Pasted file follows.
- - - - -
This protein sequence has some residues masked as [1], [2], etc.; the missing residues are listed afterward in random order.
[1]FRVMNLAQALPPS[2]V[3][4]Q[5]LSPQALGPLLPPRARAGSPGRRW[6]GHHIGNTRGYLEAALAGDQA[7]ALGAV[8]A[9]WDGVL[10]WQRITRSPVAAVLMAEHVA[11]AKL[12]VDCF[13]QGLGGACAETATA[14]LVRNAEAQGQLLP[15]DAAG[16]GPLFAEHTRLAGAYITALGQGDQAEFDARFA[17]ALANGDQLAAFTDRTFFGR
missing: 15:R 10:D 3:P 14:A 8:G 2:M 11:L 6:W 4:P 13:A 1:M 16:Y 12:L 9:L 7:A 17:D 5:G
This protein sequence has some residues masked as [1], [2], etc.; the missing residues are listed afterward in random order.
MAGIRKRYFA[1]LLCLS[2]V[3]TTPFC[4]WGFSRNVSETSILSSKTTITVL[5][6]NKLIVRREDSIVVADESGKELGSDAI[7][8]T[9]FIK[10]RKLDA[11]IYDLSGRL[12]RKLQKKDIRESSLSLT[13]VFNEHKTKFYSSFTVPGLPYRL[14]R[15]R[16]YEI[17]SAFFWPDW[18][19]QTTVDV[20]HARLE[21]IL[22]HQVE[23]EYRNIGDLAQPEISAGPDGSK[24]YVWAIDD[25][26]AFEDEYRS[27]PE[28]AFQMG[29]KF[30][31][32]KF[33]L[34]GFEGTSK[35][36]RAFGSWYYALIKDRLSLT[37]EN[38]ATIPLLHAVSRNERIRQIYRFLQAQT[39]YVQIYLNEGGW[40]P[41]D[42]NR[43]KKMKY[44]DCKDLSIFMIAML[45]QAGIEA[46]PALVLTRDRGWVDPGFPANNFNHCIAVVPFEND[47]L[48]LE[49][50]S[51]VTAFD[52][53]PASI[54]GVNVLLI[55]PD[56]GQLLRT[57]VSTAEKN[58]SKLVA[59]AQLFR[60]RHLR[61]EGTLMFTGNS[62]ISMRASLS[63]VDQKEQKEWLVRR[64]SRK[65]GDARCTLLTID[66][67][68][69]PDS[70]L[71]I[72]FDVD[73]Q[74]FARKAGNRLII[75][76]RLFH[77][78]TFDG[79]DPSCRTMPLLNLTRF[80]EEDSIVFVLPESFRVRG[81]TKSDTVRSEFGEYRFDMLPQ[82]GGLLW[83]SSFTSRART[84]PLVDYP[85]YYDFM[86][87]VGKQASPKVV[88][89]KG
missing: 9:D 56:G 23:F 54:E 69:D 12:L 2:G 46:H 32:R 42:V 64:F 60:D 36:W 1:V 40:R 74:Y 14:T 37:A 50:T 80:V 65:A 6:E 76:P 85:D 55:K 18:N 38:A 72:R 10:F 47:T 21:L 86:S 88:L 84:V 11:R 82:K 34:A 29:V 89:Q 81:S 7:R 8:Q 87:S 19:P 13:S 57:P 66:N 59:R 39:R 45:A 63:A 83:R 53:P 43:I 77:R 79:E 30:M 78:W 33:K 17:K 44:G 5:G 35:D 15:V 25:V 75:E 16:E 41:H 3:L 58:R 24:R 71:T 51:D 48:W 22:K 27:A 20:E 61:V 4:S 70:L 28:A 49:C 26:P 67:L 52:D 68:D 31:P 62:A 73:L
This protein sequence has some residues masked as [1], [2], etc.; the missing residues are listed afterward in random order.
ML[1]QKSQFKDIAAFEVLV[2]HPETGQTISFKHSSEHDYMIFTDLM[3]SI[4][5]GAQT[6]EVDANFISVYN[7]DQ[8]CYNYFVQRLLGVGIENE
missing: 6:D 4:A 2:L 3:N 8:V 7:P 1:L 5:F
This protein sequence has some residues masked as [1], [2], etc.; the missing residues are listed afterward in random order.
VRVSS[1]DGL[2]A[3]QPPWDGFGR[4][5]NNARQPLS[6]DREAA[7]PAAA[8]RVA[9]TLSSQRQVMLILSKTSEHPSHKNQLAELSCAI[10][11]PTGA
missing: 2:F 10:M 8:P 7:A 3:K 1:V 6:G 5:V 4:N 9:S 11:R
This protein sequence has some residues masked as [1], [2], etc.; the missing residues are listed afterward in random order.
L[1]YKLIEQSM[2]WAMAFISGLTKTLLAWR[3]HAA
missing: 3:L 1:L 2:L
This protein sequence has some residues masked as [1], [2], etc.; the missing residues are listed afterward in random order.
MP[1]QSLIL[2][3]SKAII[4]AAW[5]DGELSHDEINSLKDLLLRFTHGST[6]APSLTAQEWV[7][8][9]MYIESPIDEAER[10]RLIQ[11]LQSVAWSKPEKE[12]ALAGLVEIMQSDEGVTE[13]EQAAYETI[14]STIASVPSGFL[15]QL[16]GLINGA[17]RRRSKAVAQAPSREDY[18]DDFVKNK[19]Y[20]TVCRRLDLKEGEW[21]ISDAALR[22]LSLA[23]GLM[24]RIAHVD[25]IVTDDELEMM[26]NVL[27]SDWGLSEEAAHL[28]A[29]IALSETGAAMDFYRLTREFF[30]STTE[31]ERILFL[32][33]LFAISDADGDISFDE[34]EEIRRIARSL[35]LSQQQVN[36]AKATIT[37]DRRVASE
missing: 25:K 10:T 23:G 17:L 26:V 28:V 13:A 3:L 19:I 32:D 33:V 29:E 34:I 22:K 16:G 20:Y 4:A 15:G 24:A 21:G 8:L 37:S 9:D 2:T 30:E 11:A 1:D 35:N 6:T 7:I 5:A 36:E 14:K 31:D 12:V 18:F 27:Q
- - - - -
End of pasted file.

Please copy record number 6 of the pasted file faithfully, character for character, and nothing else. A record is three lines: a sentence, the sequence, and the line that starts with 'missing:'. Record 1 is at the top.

This protein sequence has some residues masked as [1], [2], etc.; the missing residues are listed afterward in random order.
MP[1]QSLIL[2][3]SKAII[4]AAW[5]DGELSHDEINSLKDLLLRFTHGST[6]APSLTAQEWV[7][8][9]MYIESPIDEAER[10]RLIQ[11]LQSVAWSKPEKE[12]ALAGLVEIMQSDEGVTE[13]EQAAYETI[14]STIASVPSGFL[15]QL[16]GLINGA[17]RRRSKAVAQAPSREDY[18]DDFVKNK[19]Y[20]TVCRRLDLKEGEW[21]ISDAALR[22]LSLA[23]GLM[24]RIAHVD[25]IVTDDELEMM[26]NVL[27]SDWGLSEEAAHL[28]A[29]IALSETGAAMDFYRLTREFF[30]STTE[31]ERILFL[32][33]LFAISDADGDISFDE[34]EEIRRIARSL[35]LSQQQVN[36]AKATIT[37]DRRVASE
missing: 25:K 10:T 23:G 17:L 26:V 28:V 13:A 3:L 19:I 32:D 33:V 29:E 34:I 22:K 16:G 20:Y 4:A 15:G 24:A 21:G 8:L 37:S 9:D 2:T 30:E 11:A 1:D 35:N 6:T 7:I 5:A 36:E 14:K 31:D 12:V 18:F 27:Q